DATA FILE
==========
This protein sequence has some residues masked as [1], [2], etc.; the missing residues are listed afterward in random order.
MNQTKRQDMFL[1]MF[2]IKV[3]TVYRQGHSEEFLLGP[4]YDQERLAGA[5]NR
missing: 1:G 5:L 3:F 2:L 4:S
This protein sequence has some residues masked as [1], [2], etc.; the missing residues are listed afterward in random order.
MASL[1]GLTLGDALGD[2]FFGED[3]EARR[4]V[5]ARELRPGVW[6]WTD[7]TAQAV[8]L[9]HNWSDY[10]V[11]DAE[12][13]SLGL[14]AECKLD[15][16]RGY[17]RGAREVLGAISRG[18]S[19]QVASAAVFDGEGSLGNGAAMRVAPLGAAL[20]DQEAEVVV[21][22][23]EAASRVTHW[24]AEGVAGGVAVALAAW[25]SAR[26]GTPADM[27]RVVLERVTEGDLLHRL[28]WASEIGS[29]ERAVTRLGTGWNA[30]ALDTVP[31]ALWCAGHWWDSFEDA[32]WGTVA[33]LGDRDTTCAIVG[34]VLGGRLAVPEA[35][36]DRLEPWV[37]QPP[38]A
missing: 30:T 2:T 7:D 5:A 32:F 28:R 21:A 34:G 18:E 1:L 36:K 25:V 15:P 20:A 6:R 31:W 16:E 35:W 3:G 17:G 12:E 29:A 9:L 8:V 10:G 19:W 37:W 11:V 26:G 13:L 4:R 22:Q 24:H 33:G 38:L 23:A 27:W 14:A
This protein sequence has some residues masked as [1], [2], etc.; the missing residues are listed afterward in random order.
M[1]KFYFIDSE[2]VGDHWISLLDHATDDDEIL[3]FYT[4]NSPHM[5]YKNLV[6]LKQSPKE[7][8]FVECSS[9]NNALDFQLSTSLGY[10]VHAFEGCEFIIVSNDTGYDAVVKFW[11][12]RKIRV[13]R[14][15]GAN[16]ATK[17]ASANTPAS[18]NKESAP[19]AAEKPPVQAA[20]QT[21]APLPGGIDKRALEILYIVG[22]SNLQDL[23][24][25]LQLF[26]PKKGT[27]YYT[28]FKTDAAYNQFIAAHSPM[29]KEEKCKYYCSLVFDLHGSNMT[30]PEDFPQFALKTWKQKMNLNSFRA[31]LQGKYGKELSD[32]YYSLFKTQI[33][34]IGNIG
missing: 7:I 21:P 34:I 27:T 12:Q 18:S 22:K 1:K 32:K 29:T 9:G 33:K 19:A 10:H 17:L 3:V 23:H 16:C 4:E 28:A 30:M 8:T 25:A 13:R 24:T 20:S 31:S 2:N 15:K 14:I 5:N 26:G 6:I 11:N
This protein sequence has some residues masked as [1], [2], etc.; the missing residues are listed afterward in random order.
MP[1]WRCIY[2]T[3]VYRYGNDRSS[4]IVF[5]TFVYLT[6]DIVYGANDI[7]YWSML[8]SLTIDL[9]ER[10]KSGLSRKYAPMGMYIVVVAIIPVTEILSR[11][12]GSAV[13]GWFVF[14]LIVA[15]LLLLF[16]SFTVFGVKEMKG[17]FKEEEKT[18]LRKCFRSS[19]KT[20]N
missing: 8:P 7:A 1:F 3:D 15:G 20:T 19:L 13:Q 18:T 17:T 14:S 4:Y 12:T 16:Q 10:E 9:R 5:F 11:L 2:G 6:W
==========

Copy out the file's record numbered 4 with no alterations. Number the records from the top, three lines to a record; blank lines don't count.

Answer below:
This protein sequence has some residues masked as [1], [2], etc.; the missing residues are listed afterward in random order.
MP[1]WRCIY[2]T[3]VYRYGNDRSS[4]IVF[5]TFVYLT[6]DIVYGANDI[7]YWSML[8]SLTIDL[9]ER[10]KSGLSRKYAPMGMYIVVVAIIPVTEILSR[11][12]GSAV[13]GWFVF[14]LIVA[15]LLLLF[16]SFTVFGVKEMKG[17]FKEEEKT[18]LRKCFRSS[19]KT[20]N
missing: 8:P 7:A 1:F 3:D 15:G 20:T 19:L 13:Q 18:T 17:T 14:S 4:Y 12:T 16:Q 10:E 9:R 5:F 11:L 2:G 6:W